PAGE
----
Made some tough but necessary decisions that enable Twitter to move with greater focus and reinvest in our growth. http://t.co/BWd7EiGAF2— Jack (@jack) October 13, 2015
"New" Twitter CEO Jack Dorsey confirmed this morning what many whispered about last week: The long-struggling company will be laying off about 8% of its workforce in what Dorsey is characterizing as "A more focused Twitter."
According to an email sent to all staff this morning (and tweeted by Dorsey at 5:35 a.m. PT), the company will "part ways with up to 336 people from across the company" in an effort to "put our company on a stronger path to grow."
As of this week, Twitter had about 4200 employees. According to the Associated Press, "Twitter's workforce has nearly doubled over the past two years, weighing on efforts to turn a profit for the first time in its nine-year history."
"Since Dorsey and his partners started the service, Twitter has lost nearly $2 billion," the AP reports, and this year, "Twitter's expenses through the first half of the year climbed 44 percent to $1.2 billion. The company's revenue totaled $938 million during the same period."
As rumors of the layoffs heightened Monday, it closed trading down 6.81% to $28.75. However, trading was higher Tuesday, as the layoffs also allowed Twitter to revise their third-quarter results "to be at or above the high end of the company’s previous targets," the WSJ reports. You can read the revisions here, in a regulatory filing dated October 12.
Citigroup analyst Mark May told the Wall Street Journal that “While we can think of both positive and negative investor takeaways from this news, we believe it primarily is a reminder that much work and possible near-term disruption will be required to achieve the type of long-term improvements hoped for by management, the board, and by investors."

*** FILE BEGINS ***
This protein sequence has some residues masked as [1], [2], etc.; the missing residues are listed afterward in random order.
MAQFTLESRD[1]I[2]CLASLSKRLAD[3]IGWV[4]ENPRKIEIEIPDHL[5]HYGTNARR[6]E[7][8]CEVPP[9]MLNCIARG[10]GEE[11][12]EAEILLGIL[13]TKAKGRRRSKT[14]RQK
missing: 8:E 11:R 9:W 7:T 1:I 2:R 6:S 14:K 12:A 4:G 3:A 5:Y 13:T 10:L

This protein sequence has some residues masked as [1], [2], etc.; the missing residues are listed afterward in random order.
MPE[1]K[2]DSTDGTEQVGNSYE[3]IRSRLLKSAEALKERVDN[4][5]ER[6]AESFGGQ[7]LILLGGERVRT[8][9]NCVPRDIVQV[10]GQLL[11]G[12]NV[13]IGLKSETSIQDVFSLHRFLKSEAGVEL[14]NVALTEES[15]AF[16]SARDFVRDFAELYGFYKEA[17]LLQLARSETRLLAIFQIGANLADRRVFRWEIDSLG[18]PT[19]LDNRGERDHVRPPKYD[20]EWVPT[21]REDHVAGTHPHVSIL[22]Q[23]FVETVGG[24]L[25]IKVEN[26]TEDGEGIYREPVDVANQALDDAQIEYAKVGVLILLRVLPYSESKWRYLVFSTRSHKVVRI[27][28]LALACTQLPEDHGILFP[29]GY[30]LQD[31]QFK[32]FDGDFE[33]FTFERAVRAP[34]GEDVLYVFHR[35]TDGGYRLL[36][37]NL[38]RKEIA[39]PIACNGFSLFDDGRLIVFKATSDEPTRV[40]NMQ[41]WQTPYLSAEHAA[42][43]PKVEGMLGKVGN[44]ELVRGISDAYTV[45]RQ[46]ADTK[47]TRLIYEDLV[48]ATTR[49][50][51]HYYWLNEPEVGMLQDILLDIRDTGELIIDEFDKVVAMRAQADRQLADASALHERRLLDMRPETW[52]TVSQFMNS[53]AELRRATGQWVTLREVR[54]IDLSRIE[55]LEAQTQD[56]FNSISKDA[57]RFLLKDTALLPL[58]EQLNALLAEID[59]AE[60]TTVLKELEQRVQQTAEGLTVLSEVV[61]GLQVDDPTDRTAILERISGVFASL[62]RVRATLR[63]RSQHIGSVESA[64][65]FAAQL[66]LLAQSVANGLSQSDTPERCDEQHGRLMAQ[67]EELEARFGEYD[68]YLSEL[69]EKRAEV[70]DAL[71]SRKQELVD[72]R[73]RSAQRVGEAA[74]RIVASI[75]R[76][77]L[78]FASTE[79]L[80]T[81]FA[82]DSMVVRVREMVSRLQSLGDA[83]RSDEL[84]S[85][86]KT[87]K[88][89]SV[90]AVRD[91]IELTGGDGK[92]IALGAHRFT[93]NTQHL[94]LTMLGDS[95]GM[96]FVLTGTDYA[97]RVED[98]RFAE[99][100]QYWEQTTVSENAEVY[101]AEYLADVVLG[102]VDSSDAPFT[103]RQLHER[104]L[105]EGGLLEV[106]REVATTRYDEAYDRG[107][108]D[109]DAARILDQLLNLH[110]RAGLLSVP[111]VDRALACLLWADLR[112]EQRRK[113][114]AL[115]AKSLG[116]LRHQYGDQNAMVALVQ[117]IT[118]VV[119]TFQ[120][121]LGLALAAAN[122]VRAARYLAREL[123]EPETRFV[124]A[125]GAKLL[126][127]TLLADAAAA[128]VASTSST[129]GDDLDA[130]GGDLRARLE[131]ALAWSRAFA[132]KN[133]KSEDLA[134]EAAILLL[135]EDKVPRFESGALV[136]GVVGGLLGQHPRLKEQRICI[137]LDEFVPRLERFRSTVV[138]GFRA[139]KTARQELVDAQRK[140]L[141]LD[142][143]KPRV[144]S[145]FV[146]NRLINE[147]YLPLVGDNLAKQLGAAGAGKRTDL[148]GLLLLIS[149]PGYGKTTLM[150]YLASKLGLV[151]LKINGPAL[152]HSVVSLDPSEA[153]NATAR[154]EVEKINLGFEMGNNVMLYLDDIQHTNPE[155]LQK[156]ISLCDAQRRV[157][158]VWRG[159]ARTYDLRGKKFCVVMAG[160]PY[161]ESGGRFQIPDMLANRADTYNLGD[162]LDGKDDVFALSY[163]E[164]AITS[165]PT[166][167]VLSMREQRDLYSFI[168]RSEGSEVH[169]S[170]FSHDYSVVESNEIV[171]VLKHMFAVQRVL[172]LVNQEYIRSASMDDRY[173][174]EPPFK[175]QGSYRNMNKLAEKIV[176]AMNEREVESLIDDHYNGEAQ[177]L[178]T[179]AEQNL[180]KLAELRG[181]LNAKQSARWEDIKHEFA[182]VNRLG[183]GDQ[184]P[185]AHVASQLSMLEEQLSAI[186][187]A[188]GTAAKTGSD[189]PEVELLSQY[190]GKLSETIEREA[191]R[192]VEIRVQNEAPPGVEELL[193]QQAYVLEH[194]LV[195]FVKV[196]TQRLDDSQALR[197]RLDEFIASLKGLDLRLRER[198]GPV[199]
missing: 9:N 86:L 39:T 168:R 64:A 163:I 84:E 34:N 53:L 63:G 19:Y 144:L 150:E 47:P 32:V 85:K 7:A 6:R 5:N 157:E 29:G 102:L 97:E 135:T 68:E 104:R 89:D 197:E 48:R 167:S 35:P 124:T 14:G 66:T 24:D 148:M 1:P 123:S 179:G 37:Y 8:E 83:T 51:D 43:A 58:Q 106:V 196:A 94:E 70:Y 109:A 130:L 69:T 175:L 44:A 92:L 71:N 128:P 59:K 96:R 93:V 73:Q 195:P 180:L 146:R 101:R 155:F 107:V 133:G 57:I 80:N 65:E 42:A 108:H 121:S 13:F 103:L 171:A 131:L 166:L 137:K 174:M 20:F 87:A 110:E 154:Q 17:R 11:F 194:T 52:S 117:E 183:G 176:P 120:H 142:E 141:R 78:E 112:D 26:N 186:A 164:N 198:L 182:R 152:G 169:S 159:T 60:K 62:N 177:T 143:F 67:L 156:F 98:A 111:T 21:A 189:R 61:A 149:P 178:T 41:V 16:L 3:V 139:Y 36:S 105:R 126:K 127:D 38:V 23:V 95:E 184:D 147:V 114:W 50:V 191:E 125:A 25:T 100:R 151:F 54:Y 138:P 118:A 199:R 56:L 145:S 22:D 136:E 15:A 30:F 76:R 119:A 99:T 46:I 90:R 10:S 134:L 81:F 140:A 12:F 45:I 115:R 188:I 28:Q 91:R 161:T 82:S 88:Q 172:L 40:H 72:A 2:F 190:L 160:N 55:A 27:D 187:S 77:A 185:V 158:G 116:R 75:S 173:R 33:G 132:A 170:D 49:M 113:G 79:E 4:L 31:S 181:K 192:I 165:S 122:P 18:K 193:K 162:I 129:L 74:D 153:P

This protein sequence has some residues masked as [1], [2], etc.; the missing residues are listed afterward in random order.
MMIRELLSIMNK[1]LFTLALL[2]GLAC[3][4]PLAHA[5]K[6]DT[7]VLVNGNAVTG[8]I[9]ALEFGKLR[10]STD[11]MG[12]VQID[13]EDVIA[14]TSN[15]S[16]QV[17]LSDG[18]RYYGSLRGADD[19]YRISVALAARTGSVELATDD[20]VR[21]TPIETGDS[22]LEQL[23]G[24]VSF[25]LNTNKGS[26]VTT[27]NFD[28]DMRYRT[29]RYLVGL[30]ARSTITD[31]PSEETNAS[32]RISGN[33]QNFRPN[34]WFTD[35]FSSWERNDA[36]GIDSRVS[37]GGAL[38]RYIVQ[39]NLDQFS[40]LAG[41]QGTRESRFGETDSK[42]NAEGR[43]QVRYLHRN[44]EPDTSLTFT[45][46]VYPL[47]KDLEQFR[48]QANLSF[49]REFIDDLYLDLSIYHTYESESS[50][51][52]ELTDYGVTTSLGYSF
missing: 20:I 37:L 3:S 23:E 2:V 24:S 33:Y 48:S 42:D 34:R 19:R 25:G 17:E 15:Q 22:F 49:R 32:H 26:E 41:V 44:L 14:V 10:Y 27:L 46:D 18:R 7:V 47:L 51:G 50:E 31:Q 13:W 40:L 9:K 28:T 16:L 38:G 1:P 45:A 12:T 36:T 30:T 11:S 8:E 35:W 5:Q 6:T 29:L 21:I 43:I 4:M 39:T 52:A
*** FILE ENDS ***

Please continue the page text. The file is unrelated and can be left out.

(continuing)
Another analyst is even less hopeful. According to Edison Investment Research analyst Richard Windsor, who spoke with the AP, "It is important to run a tight ship, but simply cutting jobs is often the action of a company that does not know what else to do."
In their regulatory filing Twitter says that they expect the layoffs to cost them between $10 million and $20 million, basically between $30,000 and $60,000 in severance costs per laid-off employee.
From: Jack Dorsey
To: All Employees
Date: October 13, 2015
Subject: A more focused Twitter
We are moving forward with a restructuring of our workforce so we can put our company on a stronger path to grow. Emails like this are usually riddled with corporate speak so I'm going to give it to you straight.
The team has been working around the clock to produce streamlined roadmap for Twitter, Vine, and Periscope and they are shaping up to be strong. The roadmap is focused on the experiences which will have the greatest impact. We launched the first of these experiences last week with Moments, a great beginning, and a bold peek into the future of how people will see what's going on in the world.
The roadmap is also a plan to change how we work, and what we need to do that work. Product and Engineering are going to make the most significant structural changes to reflect our plan ahead. We feel strongly that Engineering will move much faster with a smaller and nimbler team, while remaining the biggest percentage of our workforce. And the rest of the organization will be streamlined in parallel.
So we have made an extremely tough decision: we plan to part ways with up to 336 people from across the company. We are doing this with the utmost respect for each and every person. Twitter will go to great lengths to take care of each individual by providing generous exit packages and help finding a new job.
Let's take this time to express our gratitude to all of those who are leaving us. We will honor them by doing our best to serve all the people that use Twitter. We do so with a more purpose-built team, which we'll continue to build strength into over time, as we are now enabled to reinvest in our most impactful priorities.
Thank you all for your trust and understanding here. This isn't easy. But it is right. The world needs a strong Twitter, and this is another step to get there. As always, please reach out to me directly with any ideas or questions.